Monday, 18 September 2017

On an Aspect of Foreignness

By Hintha - Own work, Public Domain,
Whilst watching the situation in Myanmar, I saw a shot of a hospital ward sign in Burmese, subtitled in English as 'Male Ward'. The Burmese alphabet reminds me of bubble clusters settling on the page (or the sturdier medium of signage...) - there's something light and beautiful about it, yet a sense of purpose and tangibility the same as any other writing system. In the middle of the scene of devastation I was watching, the particular likes of which we don't see happen in 'the west', it felt odd to me to see this little translation, this bit of recognisable English.
I got thinking of airports. I've been lucky enough to get abroad a couple of times in the last few years, and by and large, English has drawn these spaces together, on signage and often in dialogue, too. Obviously there are benefits. It's nice to be able to be understood when you 'don't have the words', but I feel guilty because I know why English has this status, and when I'm in a different country, I want to show respect by speaking the native language, and having English spoken back to me tends to smother the moment. It's no 'biggie', but it leaves me pondering the nature of foreignness. When language is so essential to identity, and to deeper concerns surrounding 'reality', its use impacts heavily upon one's experience - in short, one feels, in a way, like one is not 'properly abroad'. One feels as if the body has moved, but the mind isn't sure if it has kept up. Something like that...

Anyways, here comes the turn. The 'interesting bit', if I may be so bold as to say. I was recently booking some tickets from a French website. French happens to be the language I am most fluent in, after my mother tongue. However, the verbs alone in the usually habitual process of online shopping were alien to me. My school-taught stuff didn't cover the essential units of what I was grappling with. I made a couple of educated guesses, based on what I thought would be the etymologies of the unfamiliar words, because it's reasonable to think that a word that looks very similar to one you know would have a similar meaning, right? Well, after checking with a translator (and a good friend of mine who's a language whizz), I found out I was wrong with most of my attempts.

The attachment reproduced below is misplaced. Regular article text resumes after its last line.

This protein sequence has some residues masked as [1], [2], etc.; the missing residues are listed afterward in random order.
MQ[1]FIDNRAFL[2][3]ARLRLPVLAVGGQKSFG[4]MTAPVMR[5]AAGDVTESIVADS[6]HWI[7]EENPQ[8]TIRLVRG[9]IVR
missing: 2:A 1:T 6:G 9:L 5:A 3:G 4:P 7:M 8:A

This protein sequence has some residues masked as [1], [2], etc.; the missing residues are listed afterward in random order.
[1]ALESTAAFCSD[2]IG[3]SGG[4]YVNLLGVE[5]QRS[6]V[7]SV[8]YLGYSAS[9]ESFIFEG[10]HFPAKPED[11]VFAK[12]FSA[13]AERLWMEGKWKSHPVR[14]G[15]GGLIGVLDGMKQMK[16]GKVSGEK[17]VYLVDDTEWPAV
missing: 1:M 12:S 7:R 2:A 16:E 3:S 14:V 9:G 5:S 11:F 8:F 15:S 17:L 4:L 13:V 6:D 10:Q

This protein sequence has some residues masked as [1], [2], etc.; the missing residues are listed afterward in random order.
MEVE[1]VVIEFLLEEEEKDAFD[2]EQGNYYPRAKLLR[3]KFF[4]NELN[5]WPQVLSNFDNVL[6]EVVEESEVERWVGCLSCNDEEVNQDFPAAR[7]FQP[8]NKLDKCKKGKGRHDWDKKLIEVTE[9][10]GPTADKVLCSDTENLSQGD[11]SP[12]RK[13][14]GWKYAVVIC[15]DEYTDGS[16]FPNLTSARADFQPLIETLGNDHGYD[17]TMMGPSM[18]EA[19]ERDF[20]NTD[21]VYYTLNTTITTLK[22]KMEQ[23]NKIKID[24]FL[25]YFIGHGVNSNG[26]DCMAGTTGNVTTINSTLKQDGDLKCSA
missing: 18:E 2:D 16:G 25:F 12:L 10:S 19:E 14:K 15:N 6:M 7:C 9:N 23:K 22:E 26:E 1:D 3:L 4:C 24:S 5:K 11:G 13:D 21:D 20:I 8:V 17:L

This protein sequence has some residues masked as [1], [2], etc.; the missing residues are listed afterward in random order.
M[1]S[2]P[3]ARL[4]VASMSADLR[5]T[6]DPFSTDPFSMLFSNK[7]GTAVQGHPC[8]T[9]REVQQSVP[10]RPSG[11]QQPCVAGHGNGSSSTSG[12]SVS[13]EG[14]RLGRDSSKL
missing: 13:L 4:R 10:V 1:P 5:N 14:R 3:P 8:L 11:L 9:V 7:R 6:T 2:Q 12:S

There were three phrases I stumbled on quite badly. "Ajouter au panier" was the first. I thought it meant 'return to something'. I was confident of 'ajouter', but didn't know what 'panier' meant. It turns out 'ajouter' means 'to add' - so I was wrong on that - and 'panier' is 'basket'. As someone who has grown up around bike enthusiasts, I should have known this, as it's so similar to 'panniers' - only one letter away, indeed - the bags bikers use on the back of their behicles. Second phrase was "je continue mes achats." If I'd thought about this a bit more straightforwardly, the 'je continue' bit must mean 'I am continuing', and I knew 'achats' must be my purchases ('acheter' means 'to buy'). Instead, I abstracted it a bit more to mean 'continue to payment', which is a perfectly normal thing to expect, so much so that I ignored linguistic logic - at my peril! The last thing was 'terminer ma commande'. 'Terminer', I thought, was 'terminate' in the sense of 'get rid of', y'know, 'delete', but in many contexts in English, even, 'terminate' means 'complete' - to terminate an order, or a train terminating at its destination. Let's just say, I didn't want to risk clicking this until I was absolutely sure what I was doing.